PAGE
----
Use links. Many applications ask for a resume, portfolio, blog, or social media accounts. Use software to build and organize all this into a personal website and point to it. Here is mine. Build a core version of your resume and cover letter, then create tailored variations for each specific company & position.

One overlyzealous mistake is applying to all and as many companies as possible. In this case, quantity over quality is not always better. Focusing on 200 quality companies or less is ideal. To be clear, the goal of the automated application is to free up hours originally intended for repetitive tasks to do productive tasks like creative thinking for open-ended questions, essays, software projects, portfolio design, and community building.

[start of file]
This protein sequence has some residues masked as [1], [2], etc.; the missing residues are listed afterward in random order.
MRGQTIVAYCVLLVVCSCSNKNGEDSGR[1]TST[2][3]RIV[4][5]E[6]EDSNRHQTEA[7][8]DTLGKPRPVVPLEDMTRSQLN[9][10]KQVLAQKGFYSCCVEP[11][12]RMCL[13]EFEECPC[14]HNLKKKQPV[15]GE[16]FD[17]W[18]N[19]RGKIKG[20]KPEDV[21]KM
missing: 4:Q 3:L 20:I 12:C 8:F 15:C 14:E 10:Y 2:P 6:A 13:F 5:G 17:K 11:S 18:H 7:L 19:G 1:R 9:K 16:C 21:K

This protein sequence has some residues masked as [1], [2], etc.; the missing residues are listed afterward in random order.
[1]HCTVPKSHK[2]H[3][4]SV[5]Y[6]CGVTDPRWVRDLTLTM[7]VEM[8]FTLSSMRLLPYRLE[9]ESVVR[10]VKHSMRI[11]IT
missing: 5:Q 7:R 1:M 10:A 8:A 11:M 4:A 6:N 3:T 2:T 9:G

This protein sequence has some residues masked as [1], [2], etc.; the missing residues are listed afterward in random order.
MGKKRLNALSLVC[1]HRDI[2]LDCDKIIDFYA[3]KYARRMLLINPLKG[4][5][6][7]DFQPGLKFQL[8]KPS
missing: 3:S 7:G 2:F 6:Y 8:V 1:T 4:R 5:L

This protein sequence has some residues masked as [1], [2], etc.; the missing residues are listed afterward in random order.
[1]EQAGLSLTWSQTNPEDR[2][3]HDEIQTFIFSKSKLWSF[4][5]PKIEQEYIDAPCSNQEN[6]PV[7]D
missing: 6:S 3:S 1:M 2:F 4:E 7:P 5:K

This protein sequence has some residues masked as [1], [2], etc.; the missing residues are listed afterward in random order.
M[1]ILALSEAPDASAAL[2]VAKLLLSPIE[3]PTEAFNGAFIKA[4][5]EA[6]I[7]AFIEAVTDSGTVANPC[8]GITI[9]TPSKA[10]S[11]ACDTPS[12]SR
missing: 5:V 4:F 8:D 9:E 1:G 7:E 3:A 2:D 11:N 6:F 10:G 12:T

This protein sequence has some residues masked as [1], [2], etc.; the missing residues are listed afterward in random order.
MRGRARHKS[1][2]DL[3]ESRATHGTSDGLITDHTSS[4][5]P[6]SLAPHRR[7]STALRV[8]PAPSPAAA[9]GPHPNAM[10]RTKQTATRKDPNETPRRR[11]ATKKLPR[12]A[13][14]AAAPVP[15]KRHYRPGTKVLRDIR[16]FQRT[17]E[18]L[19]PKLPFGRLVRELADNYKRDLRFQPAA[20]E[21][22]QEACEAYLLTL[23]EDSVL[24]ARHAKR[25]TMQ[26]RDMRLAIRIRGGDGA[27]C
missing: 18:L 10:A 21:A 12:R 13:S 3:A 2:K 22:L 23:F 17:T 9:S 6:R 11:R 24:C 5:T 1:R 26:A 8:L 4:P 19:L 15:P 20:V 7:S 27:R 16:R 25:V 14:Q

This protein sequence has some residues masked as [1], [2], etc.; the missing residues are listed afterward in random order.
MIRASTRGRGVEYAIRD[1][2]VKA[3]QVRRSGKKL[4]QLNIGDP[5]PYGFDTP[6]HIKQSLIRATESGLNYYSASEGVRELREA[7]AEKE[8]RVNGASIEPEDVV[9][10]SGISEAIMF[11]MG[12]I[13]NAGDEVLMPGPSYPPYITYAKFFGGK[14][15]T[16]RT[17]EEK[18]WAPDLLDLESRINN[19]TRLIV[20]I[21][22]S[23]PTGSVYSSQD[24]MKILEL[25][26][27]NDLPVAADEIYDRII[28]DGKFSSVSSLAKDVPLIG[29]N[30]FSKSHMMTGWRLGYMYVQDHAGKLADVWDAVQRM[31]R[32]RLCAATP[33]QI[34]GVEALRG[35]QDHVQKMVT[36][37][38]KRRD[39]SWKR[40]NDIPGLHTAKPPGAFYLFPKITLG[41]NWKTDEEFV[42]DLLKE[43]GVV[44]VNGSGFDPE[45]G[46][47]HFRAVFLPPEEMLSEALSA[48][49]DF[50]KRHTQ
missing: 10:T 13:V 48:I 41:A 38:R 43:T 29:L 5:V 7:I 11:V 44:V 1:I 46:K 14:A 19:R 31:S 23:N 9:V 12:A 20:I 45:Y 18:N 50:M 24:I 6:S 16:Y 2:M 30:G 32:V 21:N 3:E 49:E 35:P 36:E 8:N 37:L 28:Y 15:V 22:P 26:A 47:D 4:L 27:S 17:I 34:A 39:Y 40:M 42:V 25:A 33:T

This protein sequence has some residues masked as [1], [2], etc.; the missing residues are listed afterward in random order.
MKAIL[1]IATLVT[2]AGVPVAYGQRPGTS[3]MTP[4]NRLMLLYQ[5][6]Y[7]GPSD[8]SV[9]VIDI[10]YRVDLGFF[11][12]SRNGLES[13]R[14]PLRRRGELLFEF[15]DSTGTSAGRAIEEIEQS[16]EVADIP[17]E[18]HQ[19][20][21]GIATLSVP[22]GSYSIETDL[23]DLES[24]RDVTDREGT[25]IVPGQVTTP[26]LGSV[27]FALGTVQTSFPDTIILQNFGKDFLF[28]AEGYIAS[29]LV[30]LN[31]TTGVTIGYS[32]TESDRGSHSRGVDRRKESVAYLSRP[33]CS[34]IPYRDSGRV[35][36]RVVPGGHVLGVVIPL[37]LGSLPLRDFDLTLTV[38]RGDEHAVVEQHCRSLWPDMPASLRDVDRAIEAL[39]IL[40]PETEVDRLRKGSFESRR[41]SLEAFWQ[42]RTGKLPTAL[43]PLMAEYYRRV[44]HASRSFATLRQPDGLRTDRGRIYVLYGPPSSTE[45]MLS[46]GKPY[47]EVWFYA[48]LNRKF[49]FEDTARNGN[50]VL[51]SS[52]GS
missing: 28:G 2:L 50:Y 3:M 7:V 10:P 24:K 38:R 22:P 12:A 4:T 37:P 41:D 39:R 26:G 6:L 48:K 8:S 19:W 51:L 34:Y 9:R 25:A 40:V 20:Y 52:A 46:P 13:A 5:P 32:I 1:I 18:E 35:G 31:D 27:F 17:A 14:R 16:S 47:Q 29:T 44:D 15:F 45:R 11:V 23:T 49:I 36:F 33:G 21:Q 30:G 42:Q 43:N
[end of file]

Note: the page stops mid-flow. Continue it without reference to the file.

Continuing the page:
Be opportunistic.

Investing all of your time into one company during the hiring process is dangerous. I would not recommend it. Being opportunistic is a more practical strategy. What this means is the best offer will likely come from company 2, 3, 4 or 5 on your list. Do not be defeated, just embrace the opportunity.

Building the automated application is one part in a larger strategy of being opportunistic. It assumes change is the only constant in today’s environment. It is the premise of Reid Hoffman’s book “The Start-Up Of You”. Having an extremely diverse skill set makes you opportunistic and will increase your odds. Chris Messina calls her or him the ‘full-stack employee[2].

Be patient & poised.